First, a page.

Six years earlier, on Ash Wednesday 1957, Merle travelled 32 miles from Kingston with other members of her Coke Methodist Church to an event at the Morant Bay Methodist Church. The church is on Main Street, just across from the Morant Bay All-Age School and the adjacent school principal’s residence. The entrance to the house is on Main Street directly in front of the Methodist Church. At a break in the proceedings that day, she crossed the road with some church friends to the paved school yard in front of the residence which betrayed no immediate sign of life. Merle went to the far side of the house and was photographed standing there with her friend Ruby Brown. Years later, after they were married, Ewart looked at Merle’s photo album and saw this photograph in it. You can imagine his surprise. “That is my house!” he exclaimed to the now dumbfounded Merle.
Much of Ewart’s courting took place on the verandah of the home in Vineyard Town where Merle lived. If the buses stopped running, a fit, young Ewart could walk home in about a half hour. Many of his evenings were passed on that verandah. But Merle, simply, was not sure… She realised Ewart was serious. She wasn’t sure she wanted to get serious. Sensing this, Ewart abandoned all talk about moon, spoon and June, or the birds and the bees. Instead he began reading or reciting to her large chunks of texts including Milton’s Paradise Lost Books 9 and 10. Merle listened, and their conversations on the topics he read kept them speaking to each other and thinking of each other.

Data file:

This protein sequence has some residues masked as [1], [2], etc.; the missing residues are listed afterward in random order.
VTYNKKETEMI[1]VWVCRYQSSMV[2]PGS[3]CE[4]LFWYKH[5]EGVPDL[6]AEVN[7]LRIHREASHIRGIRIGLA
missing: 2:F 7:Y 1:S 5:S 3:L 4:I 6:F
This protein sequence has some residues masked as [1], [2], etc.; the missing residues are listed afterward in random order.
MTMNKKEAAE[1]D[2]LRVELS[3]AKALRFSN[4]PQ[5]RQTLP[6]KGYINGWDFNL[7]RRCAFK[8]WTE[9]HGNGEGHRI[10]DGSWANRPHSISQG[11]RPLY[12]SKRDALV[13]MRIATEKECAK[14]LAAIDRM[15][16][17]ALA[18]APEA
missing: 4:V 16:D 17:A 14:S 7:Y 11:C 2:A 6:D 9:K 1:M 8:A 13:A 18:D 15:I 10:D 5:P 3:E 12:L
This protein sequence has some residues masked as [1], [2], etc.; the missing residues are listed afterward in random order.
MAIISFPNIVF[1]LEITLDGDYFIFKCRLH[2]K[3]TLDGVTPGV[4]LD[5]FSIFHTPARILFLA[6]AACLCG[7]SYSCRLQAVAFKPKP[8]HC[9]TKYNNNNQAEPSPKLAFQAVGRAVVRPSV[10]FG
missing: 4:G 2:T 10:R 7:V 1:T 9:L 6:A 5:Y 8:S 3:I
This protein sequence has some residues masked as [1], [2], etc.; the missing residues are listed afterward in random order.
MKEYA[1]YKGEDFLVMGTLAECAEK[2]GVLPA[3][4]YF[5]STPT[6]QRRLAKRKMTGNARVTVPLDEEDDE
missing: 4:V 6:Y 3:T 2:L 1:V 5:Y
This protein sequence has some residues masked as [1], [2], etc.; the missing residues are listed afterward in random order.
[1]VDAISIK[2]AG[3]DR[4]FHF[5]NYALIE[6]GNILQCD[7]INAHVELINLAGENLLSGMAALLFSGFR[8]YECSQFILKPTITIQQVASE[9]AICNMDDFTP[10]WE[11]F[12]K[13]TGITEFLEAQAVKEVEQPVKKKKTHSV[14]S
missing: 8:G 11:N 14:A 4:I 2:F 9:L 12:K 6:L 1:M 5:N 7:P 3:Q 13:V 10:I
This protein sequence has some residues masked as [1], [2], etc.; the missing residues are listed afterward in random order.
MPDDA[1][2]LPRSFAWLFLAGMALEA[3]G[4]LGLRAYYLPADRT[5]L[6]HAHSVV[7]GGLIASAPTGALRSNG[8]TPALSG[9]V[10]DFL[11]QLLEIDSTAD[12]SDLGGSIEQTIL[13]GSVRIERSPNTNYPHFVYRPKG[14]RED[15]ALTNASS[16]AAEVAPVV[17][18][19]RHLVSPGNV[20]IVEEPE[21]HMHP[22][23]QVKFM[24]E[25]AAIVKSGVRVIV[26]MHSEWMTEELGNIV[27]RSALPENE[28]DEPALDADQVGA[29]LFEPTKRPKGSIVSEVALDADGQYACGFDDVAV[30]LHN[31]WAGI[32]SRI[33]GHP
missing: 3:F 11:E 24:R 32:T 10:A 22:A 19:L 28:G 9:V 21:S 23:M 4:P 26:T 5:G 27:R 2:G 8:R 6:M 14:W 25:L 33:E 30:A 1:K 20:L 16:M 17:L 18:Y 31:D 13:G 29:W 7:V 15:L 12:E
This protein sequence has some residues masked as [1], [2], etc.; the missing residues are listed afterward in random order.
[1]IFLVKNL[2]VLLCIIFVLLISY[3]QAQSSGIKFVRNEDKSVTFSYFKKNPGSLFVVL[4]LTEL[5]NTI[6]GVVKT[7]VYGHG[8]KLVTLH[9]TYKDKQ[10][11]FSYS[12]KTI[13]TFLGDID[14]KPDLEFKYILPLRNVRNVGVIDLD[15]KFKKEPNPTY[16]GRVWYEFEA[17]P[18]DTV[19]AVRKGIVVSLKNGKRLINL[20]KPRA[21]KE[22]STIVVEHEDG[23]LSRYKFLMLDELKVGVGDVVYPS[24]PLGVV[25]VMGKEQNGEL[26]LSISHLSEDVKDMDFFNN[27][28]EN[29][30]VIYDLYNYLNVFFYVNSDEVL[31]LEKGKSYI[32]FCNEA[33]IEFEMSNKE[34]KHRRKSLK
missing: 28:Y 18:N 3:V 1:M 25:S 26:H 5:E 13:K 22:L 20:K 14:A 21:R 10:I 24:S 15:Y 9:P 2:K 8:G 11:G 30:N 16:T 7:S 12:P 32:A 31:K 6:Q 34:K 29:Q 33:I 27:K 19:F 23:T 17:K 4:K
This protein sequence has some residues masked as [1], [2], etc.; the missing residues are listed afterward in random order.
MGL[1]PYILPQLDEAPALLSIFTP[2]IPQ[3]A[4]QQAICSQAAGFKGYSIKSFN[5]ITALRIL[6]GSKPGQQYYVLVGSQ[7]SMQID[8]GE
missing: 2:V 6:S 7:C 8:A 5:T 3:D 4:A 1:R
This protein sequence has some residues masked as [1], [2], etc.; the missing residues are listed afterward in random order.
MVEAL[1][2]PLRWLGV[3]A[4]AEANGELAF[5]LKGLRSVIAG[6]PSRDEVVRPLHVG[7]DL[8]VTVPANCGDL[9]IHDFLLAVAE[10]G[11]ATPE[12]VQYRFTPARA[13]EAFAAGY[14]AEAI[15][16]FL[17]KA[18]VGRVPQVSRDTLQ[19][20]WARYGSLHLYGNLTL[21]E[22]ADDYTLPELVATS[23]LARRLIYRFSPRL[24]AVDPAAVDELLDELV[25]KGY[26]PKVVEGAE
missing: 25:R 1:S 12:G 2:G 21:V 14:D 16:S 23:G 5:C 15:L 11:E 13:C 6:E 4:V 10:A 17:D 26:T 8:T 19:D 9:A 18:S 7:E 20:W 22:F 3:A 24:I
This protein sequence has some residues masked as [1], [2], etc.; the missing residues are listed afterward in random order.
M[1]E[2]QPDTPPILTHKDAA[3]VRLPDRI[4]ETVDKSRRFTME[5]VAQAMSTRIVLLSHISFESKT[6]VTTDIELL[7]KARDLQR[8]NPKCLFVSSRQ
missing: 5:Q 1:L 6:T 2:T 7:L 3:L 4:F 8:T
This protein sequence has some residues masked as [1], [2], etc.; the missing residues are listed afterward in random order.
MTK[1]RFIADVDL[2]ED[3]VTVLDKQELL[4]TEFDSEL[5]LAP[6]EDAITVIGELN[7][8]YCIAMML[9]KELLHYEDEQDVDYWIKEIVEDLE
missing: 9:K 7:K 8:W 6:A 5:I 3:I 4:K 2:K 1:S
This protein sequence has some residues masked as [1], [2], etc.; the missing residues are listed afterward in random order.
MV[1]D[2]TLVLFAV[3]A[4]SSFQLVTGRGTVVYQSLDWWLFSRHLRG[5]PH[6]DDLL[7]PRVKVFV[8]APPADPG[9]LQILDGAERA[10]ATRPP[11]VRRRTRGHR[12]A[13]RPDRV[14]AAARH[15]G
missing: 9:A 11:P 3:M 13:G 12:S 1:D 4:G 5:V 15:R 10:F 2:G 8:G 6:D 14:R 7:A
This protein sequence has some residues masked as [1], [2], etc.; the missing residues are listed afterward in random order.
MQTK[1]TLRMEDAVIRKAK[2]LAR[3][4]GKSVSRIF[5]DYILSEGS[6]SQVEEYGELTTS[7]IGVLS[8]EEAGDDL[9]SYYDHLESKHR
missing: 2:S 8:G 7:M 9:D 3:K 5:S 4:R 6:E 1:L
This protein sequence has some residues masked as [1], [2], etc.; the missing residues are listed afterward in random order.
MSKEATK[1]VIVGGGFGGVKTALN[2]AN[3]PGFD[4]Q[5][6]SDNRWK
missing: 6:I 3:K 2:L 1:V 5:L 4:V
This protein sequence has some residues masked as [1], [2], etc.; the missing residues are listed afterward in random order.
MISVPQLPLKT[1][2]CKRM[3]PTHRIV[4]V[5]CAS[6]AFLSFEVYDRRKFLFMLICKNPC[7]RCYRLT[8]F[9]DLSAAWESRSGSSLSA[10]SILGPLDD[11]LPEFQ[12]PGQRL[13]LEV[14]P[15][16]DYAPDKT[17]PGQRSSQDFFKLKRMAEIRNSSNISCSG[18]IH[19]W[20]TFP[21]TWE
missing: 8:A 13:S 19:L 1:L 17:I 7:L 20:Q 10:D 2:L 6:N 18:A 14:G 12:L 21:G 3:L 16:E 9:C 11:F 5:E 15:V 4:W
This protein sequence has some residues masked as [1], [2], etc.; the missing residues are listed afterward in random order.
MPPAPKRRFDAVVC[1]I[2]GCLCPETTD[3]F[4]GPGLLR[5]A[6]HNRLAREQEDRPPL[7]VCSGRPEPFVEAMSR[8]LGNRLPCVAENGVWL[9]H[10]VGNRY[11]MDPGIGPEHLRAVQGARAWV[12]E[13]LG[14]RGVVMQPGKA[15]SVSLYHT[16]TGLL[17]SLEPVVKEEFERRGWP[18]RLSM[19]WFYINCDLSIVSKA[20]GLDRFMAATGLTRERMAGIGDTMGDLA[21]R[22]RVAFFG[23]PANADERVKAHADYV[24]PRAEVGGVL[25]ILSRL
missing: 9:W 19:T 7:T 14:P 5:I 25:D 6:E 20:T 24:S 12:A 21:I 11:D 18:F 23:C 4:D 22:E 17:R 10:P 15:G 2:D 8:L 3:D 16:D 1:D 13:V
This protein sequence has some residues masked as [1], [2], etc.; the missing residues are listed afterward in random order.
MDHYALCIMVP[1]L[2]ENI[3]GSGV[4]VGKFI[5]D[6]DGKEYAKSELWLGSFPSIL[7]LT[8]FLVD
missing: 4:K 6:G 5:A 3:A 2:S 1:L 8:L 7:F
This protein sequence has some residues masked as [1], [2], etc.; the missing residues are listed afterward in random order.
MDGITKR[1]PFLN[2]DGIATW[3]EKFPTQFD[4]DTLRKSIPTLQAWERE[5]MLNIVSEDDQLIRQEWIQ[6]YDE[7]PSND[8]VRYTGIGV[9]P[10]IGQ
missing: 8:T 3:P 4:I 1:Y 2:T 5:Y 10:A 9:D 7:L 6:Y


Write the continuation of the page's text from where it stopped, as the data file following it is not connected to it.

Like Ewart, Merle’s parents were teachers. And like Ewart’s, Merle’s mother was the disciplinarian who kept her offspring on the straight and narrow. And so, when Merle went home to her parents for Christmas holidays that year, she was taken completely by surprise by a totally unexpected turn of events. Not hearing Merle say anything about Ewart who had visited the family home in St Ann by this time, her mother inquired about him, and Merle, responding, said she thought he was much too serious and she did not think she was ready for that. To her absolute astonishment, her mother told her it was indeed time to get serious – an intervention for which Ewart is still singing her praises!
Ewart was selected to go to Canada on a journalism scholarship. Ewart flew out on a Trans-Canada aircraft, in September 1964, packing among other things, Merle’s handkerchief, doused with her favourite perfume, Entice. Setting up lodgings on Euclid Avenue with fellow student Claude Robinson, one of Ewart’ first purchases was a radio on which he often heard the Drifter’s song with the lines:
“Here in the gloom of my lonely room; I take your handkerchief and smell its sweet perfume…”
There were a few phone calls. But these were costly and Ewart and Merle kept in touch mainly by handwritten letters.
Four months after setting foot in Canada, Ewart bought a diamond engagement ring for Merle, but he would not be able to give it to her until he flew home for holidays next summer. Not to be deterred, Ewart found a way. A mutual friend was going down to Jamaica for Christmas, and since she was one of Merle’s schoolmates, he decided to send it with her. But a poor student on a stipend who had just bought a diamond ring could not afford to also pay customs duty on it. And that is how she went to Jamaica with Merle’s engagement ring on her finger!
As narrated by Ewart Walters
Photo credit: Sarah Onyango